2nd, The parable of the barren fig-tree is designed to enforce the foregoing admonition. It seems primarily to be applicable to the Jewish people, blessed with peculiar advantages, but disappointing God's expectations; yet spared a little longer at the Redeemer's intercession, till having tried them another space, and used in vain the most powerful means for their conversion in the mission of his apostles, at last he devotes them to utter ruin for their unbelief and impenitence, cutting them down as a barren tree, and casting them into the fire. But whatever reference the parable has to them, it is of more extensive use, as containing a warning to all who enjoy the means of grace; and who, if they are not converted by them, will fall under heavier wrath and condemnation.
1. Great was the advantage that this fig-tree enjoyed. It was planted in a vineyard, in the best soil, and under the owner's peculiar care and culture. The church is the vineyard of God; every visible member has a place there, sitting under the rain of gospel doctrine, and blest with the ministerial labours of Christ's faithful servants.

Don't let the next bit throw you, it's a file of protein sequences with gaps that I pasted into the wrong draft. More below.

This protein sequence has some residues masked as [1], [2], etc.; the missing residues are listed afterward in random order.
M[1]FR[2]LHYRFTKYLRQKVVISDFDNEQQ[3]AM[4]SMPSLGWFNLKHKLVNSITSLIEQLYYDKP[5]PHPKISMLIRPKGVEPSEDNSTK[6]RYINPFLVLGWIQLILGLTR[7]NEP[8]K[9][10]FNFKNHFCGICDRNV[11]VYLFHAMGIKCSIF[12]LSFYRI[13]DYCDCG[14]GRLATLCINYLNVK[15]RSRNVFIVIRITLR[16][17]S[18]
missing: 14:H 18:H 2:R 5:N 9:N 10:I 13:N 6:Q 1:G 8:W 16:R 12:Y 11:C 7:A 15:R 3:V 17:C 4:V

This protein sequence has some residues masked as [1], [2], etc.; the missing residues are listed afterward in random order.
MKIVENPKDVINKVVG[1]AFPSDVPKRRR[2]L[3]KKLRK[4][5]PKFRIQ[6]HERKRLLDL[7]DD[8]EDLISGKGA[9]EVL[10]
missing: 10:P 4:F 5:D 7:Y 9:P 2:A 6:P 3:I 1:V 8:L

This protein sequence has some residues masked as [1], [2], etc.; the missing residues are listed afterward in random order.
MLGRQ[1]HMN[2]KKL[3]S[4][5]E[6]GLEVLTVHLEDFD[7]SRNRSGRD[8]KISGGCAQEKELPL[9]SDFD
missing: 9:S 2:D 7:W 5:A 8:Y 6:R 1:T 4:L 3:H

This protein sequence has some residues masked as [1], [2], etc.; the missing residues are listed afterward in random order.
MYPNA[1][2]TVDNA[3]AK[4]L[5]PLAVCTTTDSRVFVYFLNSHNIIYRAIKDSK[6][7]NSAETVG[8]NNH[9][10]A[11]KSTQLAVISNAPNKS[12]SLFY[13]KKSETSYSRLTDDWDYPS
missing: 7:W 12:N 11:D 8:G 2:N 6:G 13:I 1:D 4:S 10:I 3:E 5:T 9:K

2. The owner justly expected to find fruit on this tree, as the Lord does especially from all who have a place in the church, of whom he requires the fruits of grace and holiness, as well as the leaves of profession.
3. Great indeed was his disappointment: he found none, and therefore complains to the vine-dresser how long he had waited, and how useless was this tree, which impoverished the ground, and occupied the room of one that might be profitable. With much more reason may the Lord complain of many professors, who bring him no honour, and continue barren and unfruitful. He comes from year to year, for three, for thirty, yea, sometimes for threescore years together; so wonderful is his patience and forbearance; and finds them still cumberers of the ground, whose ill example is more extensively pernicious, the longer they are permitted to stand.

4. He dooms it to fall: cut it down; since the tree bore no fruit, it was only fit for the flames. Such is the aweful sentence of God against the impenitent sinner; cut it down, and death is ready to lift the axe! How awful, how alarming the thought!